Education: Traveling Man

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Although they had never seen the costume before, Northwestern University's students did not need to look twice to identify the figure that stalked across their campus last week, wearing an enormous Chinese otter fur cap, a great Chinese otter coat and Chinese "alley cat" fur gloves. Only one man on any U. S. campus would dress like that. Exclaiming "Bill McGovern is back," Northwestern's delighted students rushed to register for his courses, its delighted professors whisked him off to the University Club to hear his newest adventures.

Slender, bushy-haired William Montgomery McGovern, 40, Northwestern's famed professor of political science, had brought back from the Orient the research to complete a book, The Empires of Central Asia, on which he has been working seven years and whose first volume will be published in April. He was also primed with new learning for his courses on Asia.

But he brought back one thing he had not expected when he set out with his wife for Tokyo eight months ago—the story of a war. Arriving in Japan just in time for the excitement, Bill McGovern lost no time in becoming embroiled in it. He went first to Manchukuo, and while he was being toasted in champagne by Japanese officials in Hsinking, his wife—was arrested snapping pictures in the streets.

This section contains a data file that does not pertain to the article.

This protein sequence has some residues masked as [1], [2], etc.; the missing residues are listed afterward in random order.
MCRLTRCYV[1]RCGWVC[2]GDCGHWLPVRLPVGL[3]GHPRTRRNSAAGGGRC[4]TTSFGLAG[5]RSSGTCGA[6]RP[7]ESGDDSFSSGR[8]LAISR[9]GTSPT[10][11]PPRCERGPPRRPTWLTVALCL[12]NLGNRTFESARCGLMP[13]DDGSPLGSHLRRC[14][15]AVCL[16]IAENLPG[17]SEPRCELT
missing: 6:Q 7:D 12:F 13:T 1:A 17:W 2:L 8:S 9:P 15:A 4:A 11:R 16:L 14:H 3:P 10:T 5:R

She fumed in jail for four hours before her husband got her out. They started for Peiping with Robert Karl Reischauer, Princeton lecturer, but Reischauer decided Shanghai would be safer. Two weeks later he was killed by a bomb in the International Settlement (TIME, Aug. 23).

The McGoverns, finding Peiping too tame, frequented the fighting front. In one expedition they made with six newspaper correspondents, the five men and three women spent a sleepless night in one bed while dogs devouring Chinese corpses howled outside their hut. When he returned to Evanston, Bill McGovern predicted Japan would conquer and control all China within two years.

One of the really picturesque personalities in U. S. education, Bill McGovern inherited his wanderlust from his father, an army officer, and his mother. Born in Manhattan, he started to travel when he was six weeks old. His mother once took him to Mexico just to see a revolution. At 16 he studied in a monastery in Kyoto, Japan, became a Buddhist priest.

He went to Oxford University for more education in 1917 and worked his way through by teaching Chinese at the University of London. He arrived in Chicago as assistant curator of anthropology of the FUd Museum in 1927, joined the faculty of Northwestern two years later.

But in the meantime he had explored the Amazon, dug up Inca remains in Peru, penetrated the Forbidden City of Lhasa in Tibet.

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